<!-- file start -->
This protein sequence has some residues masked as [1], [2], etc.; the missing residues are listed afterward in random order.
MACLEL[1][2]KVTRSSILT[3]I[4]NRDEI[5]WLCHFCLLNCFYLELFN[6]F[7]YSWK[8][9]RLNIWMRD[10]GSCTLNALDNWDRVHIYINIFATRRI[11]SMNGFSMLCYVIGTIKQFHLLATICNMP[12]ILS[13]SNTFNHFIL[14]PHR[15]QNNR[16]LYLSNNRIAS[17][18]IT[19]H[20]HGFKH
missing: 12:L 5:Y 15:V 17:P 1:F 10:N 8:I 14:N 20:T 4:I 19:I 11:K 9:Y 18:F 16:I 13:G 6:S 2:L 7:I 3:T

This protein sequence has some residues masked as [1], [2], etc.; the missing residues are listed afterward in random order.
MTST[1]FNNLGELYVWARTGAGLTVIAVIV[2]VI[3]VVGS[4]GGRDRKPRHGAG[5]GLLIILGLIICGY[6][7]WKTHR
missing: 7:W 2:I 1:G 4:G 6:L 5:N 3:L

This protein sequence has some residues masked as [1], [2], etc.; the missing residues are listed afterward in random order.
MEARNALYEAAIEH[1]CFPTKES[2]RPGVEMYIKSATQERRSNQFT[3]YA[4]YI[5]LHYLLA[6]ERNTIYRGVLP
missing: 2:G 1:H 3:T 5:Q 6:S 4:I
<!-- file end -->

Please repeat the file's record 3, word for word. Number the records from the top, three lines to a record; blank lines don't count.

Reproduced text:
This protein sequence has some residues masked as [1], [2], etc.; the missing residues are listed afterward in random order.
MEARNALYEAAIEH[1]CFPTKES[2]RPGVEMYIKSATQERRSNQFT[3]YA[4]YI[5]LHYLLA[6]ERNTIYRGVLP
missing: 2:G 1:H 3:T 5:Q 6:S 4:I